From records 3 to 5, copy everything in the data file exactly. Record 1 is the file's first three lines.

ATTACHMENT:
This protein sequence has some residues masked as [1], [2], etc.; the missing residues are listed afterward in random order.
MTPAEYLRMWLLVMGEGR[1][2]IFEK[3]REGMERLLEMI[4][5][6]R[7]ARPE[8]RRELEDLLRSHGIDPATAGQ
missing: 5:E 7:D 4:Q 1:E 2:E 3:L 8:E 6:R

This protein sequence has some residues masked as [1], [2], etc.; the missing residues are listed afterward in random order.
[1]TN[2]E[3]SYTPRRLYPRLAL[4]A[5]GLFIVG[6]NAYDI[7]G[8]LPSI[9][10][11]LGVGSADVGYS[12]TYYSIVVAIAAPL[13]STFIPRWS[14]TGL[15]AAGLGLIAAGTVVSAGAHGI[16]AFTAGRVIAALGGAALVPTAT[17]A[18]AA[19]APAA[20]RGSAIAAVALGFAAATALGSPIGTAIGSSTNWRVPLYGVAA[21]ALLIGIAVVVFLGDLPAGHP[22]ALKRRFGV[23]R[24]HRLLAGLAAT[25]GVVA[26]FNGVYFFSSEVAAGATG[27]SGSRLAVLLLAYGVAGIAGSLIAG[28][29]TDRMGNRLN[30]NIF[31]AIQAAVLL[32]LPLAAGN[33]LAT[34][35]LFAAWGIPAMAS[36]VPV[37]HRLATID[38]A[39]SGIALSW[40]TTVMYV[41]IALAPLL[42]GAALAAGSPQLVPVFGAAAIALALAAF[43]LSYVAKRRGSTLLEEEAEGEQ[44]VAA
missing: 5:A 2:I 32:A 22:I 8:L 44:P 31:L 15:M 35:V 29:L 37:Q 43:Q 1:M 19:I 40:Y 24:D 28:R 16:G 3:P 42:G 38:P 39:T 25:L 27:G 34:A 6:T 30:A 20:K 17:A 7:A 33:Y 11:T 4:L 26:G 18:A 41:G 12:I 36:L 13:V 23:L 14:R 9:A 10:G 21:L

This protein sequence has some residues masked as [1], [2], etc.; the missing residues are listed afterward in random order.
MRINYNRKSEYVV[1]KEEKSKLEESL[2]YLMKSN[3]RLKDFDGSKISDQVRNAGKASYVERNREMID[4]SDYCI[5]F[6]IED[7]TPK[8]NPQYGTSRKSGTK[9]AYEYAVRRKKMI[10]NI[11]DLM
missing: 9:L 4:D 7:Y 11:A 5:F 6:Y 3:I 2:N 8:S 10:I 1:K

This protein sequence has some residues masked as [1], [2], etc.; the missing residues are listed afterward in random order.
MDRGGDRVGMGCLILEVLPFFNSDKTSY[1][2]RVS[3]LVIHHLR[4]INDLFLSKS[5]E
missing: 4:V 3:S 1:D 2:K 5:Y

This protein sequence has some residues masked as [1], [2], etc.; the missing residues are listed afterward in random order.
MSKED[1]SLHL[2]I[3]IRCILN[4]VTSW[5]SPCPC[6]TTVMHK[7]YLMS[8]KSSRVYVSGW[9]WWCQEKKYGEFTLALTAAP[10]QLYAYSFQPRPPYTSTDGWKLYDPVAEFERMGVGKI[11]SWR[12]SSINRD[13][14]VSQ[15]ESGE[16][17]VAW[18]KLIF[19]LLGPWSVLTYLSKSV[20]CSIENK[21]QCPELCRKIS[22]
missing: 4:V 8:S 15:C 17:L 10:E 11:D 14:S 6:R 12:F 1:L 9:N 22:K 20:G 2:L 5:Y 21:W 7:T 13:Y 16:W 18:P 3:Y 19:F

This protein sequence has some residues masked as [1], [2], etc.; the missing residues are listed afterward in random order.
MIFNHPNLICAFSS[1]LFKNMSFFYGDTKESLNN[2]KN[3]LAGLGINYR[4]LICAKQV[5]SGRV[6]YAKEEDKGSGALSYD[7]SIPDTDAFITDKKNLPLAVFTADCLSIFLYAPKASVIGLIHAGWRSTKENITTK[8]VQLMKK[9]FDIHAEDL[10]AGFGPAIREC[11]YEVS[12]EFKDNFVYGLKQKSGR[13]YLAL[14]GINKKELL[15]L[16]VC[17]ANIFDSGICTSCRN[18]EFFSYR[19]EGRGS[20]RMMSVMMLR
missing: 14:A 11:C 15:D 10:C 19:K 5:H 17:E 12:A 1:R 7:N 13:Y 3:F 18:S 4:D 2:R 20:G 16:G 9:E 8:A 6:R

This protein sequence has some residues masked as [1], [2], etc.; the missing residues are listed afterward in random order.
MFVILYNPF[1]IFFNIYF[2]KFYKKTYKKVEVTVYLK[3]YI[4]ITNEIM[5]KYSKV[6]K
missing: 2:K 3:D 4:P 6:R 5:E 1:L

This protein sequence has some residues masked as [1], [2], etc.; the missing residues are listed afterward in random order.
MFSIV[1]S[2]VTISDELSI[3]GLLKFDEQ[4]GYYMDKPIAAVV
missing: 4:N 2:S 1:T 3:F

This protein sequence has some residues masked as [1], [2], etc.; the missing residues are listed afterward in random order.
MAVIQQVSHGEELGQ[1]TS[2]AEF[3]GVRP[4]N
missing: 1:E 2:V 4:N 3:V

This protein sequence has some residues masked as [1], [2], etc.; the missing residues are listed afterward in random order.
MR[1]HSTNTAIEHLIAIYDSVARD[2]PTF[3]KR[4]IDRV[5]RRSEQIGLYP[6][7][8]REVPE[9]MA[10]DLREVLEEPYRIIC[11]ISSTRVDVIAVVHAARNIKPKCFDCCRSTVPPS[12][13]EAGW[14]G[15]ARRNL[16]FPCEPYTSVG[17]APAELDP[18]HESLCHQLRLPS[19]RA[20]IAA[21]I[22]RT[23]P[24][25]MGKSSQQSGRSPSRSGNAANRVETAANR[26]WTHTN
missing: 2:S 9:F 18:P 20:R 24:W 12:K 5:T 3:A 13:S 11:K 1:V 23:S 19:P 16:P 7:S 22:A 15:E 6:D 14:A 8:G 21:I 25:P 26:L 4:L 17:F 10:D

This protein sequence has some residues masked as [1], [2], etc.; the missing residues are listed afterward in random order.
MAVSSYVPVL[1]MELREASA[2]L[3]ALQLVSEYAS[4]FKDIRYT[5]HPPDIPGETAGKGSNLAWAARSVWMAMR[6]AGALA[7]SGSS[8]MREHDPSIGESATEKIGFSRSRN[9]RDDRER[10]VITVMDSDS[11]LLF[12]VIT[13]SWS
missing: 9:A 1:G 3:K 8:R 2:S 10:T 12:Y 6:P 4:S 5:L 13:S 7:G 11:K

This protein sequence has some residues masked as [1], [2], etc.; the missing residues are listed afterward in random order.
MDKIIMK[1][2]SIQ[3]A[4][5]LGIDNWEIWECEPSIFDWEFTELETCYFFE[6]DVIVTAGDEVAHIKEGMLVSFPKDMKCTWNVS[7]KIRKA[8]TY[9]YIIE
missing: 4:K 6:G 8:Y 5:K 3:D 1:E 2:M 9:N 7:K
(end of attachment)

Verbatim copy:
This protein sequence has some residues masked as [1], [2], etc.; the missing residues are listed afterward in random order.
MRINYNRKSEYVV[1]KEEKSKLEESL[2]YLMKSN[3]RLKDFDGSKISDQVRNAGKASYVERNREMID[4]SDYCI[5]F[6]IED[7]TPK[8]NPQYGTSRKSGTK[9]AYEYAVRRKKMI[10]NI[11]DLM
missing: 9:L 4:D 7:Y 11:A 5:F 6:Y 3:I 2:N 8:S 10:I 1:K

This protein sequence has some residues masked as [1], [2], etc.; the missing residues are listed afterward in random order.
MDRGGDRVGMGCLILEVLPFFNSDKTSY[1][2]RVS[3]LVIHHLR[4]INDLFLSKS[5]E
missing: 4:V 3:S 1:D 2:K 5:Y

This protein sequence has some residues masked as [1], [2], etc.; the missing residues are listed afterward in random order.
MSKED[1]SLHL[2]I[3]IRCILN[4]VTSW[5]SPCPC[6]TTVMHK[7]YLMS[8]KSSRVYVSGW[9]WWCQEKKYGEFTLALTAAP[10]QLYAYSFQPRPPYTSTDGWKLYDPVAEFERMGVGKI[11]SWR[12]SSINRD[13][14]VSQ[15]ESGE[16][17]VAW[18]KLIF[19]LLGPWSVLTYLSKSV[20]CSIENK[21]QCPELCRKIS[22]
missing: 4:V 8:S 15:C 17:L 10:E 11:D 14:S 6:R 12:F 1:L 9:N 22:K 20:G 2:L 5:Y 21:W 7:T 13:Y 16:W 18:P 3:Y 19:F